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Menashe

The issues of loneliness and family strife are all too universal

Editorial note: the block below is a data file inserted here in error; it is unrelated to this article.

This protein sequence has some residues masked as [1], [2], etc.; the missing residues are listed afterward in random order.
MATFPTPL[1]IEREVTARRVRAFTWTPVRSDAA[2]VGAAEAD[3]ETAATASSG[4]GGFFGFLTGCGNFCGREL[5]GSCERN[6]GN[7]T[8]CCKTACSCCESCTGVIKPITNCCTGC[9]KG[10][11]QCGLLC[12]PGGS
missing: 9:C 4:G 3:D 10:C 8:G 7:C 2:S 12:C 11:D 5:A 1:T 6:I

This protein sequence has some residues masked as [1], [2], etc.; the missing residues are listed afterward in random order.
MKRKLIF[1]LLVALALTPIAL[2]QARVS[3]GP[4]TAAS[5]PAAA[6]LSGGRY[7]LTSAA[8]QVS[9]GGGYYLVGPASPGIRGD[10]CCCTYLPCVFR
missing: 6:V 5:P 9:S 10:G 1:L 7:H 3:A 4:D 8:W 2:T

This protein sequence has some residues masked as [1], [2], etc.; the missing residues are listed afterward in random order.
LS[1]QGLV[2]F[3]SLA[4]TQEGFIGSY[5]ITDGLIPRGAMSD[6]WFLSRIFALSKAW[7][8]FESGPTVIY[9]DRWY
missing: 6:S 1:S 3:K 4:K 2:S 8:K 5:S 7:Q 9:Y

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Joshua Weinstein directs this gentle dramedy set in Borough Park, Brooklyn, within an insular Hasidic community. Menashe (Menashe Lustig), whose wife died a year ago, plods through his life, somewhat unsatisfied. He has a tiresome job as a supermarket cashier, suffers the contempt of his in-laws, and is resisting various matchmaking efforts. Worst of all, he no longer has custody of his sweet teenage son, Rieven (Ruben Niborski), who, under religious law, cannot live in a single-parent household; Rieven is under the care of Menashe’s brother-in-law. Menashe is torn — though an observant Jew, he balks at some of the strictures; why can’t his boy live with him, or get ice cream? It also doesn’t help that Menashe is a bit of a mess, prone to clumsiness and not as neatly dressed as he should be. But he misses his boy: Should he compromise, and accept the dictates of the community over his cautious toe-dips into individuality? There is not much more plot than that, but the nonactors Weinstein employs are warm and engaging. They inhabit a world that is in many ways quite different from modern secular life in New York City, but the issues of loneliness and family strife are all too universal. 





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